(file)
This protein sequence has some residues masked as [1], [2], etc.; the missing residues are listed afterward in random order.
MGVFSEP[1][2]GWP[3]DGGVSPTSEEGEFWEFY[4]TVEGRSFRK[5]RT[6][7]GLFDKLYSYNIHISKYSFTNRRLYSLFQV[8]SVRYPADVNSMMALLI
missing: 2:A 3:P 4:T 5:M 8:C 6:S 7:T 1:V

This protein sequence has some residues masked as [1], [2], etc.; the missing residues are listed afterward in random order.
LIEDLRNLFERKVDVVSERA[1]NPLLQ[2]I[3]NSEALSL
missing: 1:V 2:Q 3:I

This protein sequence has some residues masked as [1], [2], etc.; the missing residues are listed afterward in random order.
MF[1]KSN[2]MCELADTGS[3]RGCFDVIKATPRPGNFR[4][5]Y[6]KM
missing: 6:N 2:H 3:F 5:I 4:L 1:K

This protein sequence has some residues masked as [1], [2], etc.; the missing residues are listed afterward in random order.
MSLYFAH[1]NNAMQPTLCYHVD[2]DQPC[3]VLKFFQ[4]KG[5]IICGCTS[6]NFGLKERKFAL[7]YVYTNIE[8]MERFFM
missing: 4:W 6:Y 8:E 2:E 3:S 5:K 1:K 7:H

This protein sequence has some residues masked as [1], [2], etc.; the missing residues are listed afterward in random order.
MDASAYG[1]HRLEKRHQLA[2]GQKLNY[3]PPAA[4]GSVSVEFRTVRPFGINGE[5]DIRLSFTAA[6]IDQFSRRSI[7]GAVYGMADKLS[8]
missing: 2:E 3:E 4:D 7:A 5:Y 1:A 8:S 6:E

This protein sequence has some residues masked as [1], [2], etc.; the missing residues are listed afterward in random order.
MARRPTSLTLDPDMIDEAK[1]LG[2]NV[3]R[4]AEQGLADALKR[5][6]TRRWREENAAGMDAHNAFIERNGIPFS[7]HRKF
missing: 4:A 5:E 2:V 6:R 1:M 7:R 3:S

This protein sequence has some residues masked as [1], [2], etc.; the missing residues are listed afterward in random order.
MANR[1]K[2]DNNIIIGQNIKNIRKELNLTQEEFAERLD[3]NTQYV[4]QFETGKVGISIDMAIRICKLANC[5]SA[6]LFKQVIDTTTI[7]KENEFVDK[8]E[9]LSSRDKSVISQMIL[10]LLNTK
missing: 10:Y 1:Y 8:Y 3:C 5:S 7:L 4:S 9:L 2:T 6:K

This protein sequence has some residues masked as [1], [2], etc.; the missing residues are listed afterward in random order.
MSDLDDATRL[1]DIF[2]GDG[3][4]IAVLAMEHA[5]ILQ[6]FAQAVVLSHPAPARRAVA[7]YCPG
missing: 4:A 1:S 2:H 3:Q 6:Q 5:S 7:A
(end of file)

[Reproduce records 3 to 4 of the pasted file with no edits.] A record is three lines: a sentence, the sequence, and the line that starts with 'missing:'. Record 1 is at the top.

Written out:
This protein sequence has some residues masked as [1], [2], etc.; the missing residues are listed afterward in random order.
MF[1]KSN[2]MCELADTGS[3]RGCFDVIKATPRPGNFR[4][5]Y[6]KM
missing: 6:N 2:H 3:F 5:I 4:L 1:K

This protein sequence has some residues masked as [1], [2], etc.; the missing residues are listed afterward in random order.
MSLYFAH[1]NNAMQPTLCYHVD[2]DQPC[3]VLKFFQ[4]KG[5]IICGCTS[6]NFGLKERKFAL[7]YVYTNIE[8]MERFFM
missing: 4:W 6:Y 8:E 2:E 3:S 5:K 1:K 7:H